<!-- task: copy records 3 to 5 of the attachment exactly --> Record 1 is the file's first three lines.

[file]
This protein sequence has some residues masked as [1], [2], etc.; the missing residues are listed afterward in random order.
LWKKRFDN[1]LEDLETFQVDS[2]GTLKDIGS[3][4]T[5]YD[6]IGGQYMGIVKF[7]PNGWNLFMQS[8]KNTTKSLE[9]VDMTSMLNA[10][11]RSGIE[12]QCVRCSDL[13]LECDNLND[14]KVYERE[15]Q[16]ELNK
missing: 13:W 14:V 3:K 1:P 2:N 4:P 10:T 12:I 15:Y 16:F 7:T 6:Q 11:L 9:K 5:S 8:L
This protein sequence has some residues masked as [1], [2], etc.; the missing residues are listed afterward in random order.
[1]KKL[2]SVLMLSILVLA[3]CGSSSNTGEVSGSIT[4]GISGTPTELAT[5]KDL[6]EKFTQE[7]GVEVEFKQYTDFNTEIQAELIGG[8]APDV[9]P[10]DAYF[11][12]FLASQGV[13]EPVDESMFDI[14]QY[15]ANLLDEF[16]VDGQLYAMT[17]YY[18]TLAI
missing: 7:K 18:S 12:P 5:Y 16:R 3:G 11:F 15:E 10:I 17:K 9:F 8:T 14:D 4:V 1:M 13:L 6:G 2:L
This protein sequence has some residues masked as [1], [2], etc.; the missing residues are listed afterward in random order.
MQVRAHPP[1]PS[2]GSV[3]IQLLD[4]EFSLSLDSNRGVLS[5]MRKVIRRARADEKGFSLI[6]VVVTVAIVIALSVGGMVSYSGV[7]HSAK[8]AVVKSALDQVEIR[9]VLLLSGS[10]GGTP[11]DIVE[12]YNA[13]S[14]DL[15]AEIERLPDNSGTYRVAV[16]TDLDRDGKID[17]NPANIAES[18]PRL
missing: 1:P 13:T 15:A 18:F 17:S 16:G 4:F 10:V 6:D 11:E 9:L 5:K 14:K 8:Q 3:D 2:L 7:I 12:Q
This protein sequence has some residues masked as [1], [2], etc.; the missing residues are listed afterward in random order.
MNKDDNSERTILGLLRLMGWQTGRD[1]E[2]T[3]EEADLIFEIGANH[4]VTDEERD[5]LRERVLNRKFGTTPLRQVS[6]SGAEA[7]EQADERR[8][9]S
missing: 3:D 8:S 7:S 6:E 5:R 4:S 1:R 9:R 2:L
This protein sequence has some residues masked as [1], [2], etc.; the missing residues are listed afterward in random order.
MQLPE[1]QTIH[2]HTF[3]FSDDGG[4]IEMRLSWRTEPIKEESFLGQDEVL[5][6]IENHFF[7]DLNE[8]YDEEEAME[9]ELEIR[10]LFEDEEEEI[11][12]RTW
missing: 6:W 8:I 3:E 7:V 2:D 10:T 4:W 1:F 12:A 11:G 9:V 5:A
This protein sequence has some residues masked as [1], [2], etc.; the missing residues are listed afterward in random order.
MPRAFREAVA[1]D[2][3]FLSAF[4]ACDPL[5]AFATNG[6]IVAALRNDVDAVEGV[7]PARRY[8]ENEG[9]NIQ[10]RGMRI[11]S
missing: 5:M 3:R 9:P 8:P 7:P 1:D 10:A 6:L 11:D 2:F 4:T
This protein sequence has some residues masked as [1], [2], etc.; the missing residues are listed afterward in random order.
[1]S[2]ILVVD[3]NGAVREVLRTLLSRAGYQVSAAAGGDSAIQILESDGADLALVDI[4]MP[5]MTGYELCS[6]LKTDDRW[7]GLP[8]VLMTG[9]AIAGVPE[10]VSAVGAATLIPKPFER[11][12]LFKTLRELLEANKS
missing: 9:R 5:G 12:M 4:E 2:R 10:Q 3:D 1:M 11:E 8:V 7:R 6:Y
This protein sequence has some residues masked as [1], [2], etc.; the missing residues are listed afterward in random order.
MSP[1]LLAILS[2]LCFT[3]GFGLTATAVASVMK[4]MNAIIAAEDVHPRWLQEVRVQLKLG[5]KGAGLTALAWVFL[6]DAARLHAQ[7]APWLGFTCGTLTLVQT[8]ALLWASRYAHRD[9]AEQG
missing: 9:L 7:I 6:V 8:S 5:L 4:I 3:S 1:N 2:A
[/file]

This protein sequence has some residues masked as [1], [2], etc.; the missing residues are listed afterward in random order.
MQVRAHPP[1]PS[2]GSV[3]IQLLD[4]EFSLSLDSNRGVLS[5]MRKVIRRARADEKGFSLI[6]VVVTVAIVIALSVGGMVSYSGV[7]HSAK[8]AVVKSALDQVEIR[9]VLLLSGS[10]GGTP[11]DIVE[12]YNA[13]S[14]DL[15]AEIERLPDNSGTYRVAV[16]TDLDRDGKID[17]NPANIAES[18]PRL
missing: 1:P 13:T 15:A 18:F 17:S 16:G 4:F 10:V 6:D 11:E 9:L 5:K 14:K 8:Q 3:D 2:L 7:I 12:Q
This protein sequence has some residues masked as [1], [2], etc.; the missing residues are listed afterward in random order.
MNKDDNSERTILGLLRLMGWQTGRD[1]E[2]T[3]EEADLIFEIGANH[4]VTDEERD[5]LRERVLNRKFGTTPLRQVS[6]SGAEA[7]EQADERR[8][9]S
missing: 3:D 8:S 7:S 6:E 5:R 4:S 1:R 9:R 2:L
This protein sequence has some residues masked as [1], [2], etc.; the missing residues are listed afterward in random order.
MQLPE[1]QTIH[2]HTF[3]FSDDGG[4]IEMRLSWRTEPIKEESFLGQDEVL[5][6]IENHFF[7]DLNE[8]YDEEEAME[9]ELEIR[10]LFEDEEEEI[11][12]RTW
missing: 6:W 8:I 3:E 7:V 2:D 10:T 4:W 1:F 12:A 11:G 9:V 5:A